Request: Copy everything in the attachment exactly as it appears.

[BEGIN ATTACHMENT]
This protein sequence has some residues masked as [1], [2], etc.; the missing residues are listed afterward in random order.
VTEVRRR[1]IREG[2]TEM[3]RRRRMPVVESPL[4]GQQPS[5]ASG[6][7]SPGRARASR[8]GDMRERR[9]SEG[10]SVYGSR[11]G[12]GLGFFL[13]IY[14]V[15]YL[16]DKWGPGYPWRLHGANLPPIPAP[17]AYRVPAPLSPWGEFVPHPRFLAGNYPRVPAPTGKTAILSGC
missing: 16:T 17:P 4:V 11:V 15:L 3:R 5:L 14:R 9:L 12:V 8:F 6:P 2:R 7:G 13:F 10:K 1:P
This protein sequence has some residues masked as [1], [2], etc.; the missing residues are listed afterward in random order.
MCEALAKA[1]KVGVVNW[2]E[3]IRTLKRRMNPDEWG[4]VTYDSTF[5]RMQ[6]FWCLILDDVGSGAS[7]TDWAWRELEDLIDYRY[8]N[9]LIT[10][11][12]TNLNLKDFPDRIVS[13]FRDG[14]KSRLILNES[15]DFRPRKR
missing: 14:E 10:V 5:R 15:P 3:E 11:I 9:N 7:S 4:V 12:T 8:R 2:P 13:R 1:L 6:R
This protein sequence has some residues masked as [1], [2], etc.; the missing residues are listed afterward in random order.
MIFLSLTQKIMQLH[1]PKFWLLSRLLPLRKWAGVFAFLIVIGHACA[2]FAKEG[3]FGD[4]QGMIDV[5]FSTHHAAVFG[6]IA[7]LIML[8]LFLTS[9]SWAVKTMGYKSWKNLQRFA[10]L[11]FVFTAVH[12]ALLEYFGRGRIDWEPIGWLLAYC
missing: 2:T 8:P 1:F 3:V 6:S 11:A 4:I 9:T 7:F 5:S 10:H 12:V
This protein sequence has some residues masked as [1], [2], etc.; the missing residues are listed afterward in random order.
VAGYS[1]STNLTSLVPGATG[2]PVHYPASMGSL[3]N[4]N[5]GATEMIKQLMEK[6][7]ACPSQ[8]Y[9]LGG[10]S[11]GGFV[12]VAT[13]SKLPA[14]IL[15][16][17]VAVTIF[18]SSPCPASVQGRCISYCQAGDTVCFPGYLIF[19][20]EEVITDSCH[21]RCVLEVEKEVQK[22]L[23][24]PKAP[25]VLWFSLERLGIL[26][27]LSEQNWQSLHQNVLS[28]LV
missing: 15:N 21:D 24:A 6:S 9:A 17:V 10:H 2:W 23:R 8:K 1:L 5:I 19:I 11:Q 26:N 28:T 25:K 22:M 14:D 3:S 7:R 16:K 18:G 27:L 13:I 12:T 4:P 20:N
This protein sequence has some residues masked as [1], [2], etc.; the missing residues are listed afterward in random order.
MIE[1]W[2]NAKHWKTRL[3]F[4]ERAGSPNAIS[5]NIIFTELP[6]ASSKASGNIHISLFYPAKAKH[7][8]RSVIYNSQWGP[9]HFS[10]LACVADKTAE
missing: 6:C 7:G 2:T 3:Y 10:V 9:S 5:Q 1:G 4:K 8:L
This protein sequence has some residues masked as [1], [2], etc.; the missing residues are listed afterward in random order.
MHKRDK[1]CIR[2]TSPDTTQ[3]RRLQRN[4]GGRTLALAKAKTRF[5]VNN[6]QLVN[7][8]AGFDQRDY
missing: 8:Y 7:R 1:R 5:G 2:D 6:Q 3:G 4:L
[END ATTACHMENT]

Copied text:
This protein sequence has some residues masked as [1], [2], etc.; the missing residues are listed afterward in random order.
VTEVRRR[1]IREG[2]TEM[3]RRRRMPVVESPL[4]GQQPS[5]ASG[6][7]SPGRARASR[8]GDMRERR[9]SEG[10]SVYGSR[11]G[12]GLGFFL[13]IY[14]V[15]YL[16]DKWGPGYPWRLHGANLPPIPAP[17]AYRVPAPLSPWGEFVPHPRFLAGNYPRVPAPTGKTAILSGC
missing: 16:T 17:P 4:V 11:V 15:L 3:R 5:L 14:R 9:L 12:V 8:F 6:P 2:R 7:G 13:F 10:K 1:P
This protein sequence has some residues masked as [1], [2], etc.; the missing residues are listed afterward in random order.
MCEALAKA[1]KVGVVNW[2]E[3]IRTLKRRMNPDEWG[4]VTYDSTF[5]RMQ[6]FWCLILDDVGSGAS[7]TDWAWRELEDLIDYRY[8]N[9]LIT[10][11][12]TNLNLKDFPDRIVS[13]FRDG[14]KSRLILNES[15]DFRPRKR
missing: 14:E 10:V 5:R 15:P 3:E 11:I 9:N 7:S 4:V 12:T 8:R 2:P 13:R 1:L 6:R
This protein sequence has some residues masked as [1], [2], etc.; the missing residues are listed afterward in random order.
MIFLSLTQKIMQLH[1]PKFWLLSRLLPLRKWAGVFAFLIVIGHACA[2]FAKEG[3]FGD[4]QGMIDV[5]FSTHHAAVFG[6]IA[7]LIML[8]LFLTS[9]SWAVKTMGYKSWKNLQRFA[10]L[11]FVFTAVH[12]ALLEYFGRGRIDWEPIGWLLAYC
missing: 2:T 8:P 1:F 3:V 6:S 11:A 4:I 9:T 7:F 5:S 10:H 12:V
This protein sequence has some residues masked as [1], [2], etc.; the missing residues are listed afterward in random order.
VAGYS[1]STNLTSLVPGATG[2]PVHYPASMGSL[3]N[4]N[5]GATEMIKQLMEK[6][7]ACPSQ[8]Y[9]LGG[10]S[11]GGFV[12]VAT[13]SKLPA[14]IL[15][16][17]VAVTIF[18]SSPCPASVQGRCISYCQAGDTVCFPGYLIF[19][20]EEVITDSCH[21]RCVLEVEKEVQK[22]L[23][24]PKAP[25]VLWFSLERLGIL[26][27]LSEQNWQSLHQNVLS[28]LV
missing: 15:N 21:D 24:A 6:S 9:A 17:V 10:H 2:W 23:R 8:K 1:L 5:I 19:I 11:Q 26:N 28:T 25:K 22:M 14:D 3:S 7:R 16:K 18:G 27:L 13:I 12:T 4:P 20:N
This protein sequence has some residues masked as [1], [2], etc.; the missing residues are listed afterward in random order.
MIE[1]W[2]NAKHWKTRL[3]F[4]ERAGSPNAIS[5]NIIFTELP[6]ASSKASGNIHISLFYPAKAKH[7][8]RSVIYNSQWGP[9]HFS[10]LACVADKTAE
missing: 6:C 7:G 2:T 3:Y 10:V 9:S 5:Q 1:G 4:K 8:L
This protein sequence has some residues masked as [1], [2], etc.; the missing residues are listed afterward in random order.
MHKRDK[1]CIR[2]TSPDTTQ[3]RRLQRN[4]GGRTLALAKAKTRF[5]VNN[6]QLVN[7][8]AGFDQRDY
missing: 8:Y 7:R 1:R 5:G 2:D 6:Q 3:G 4:L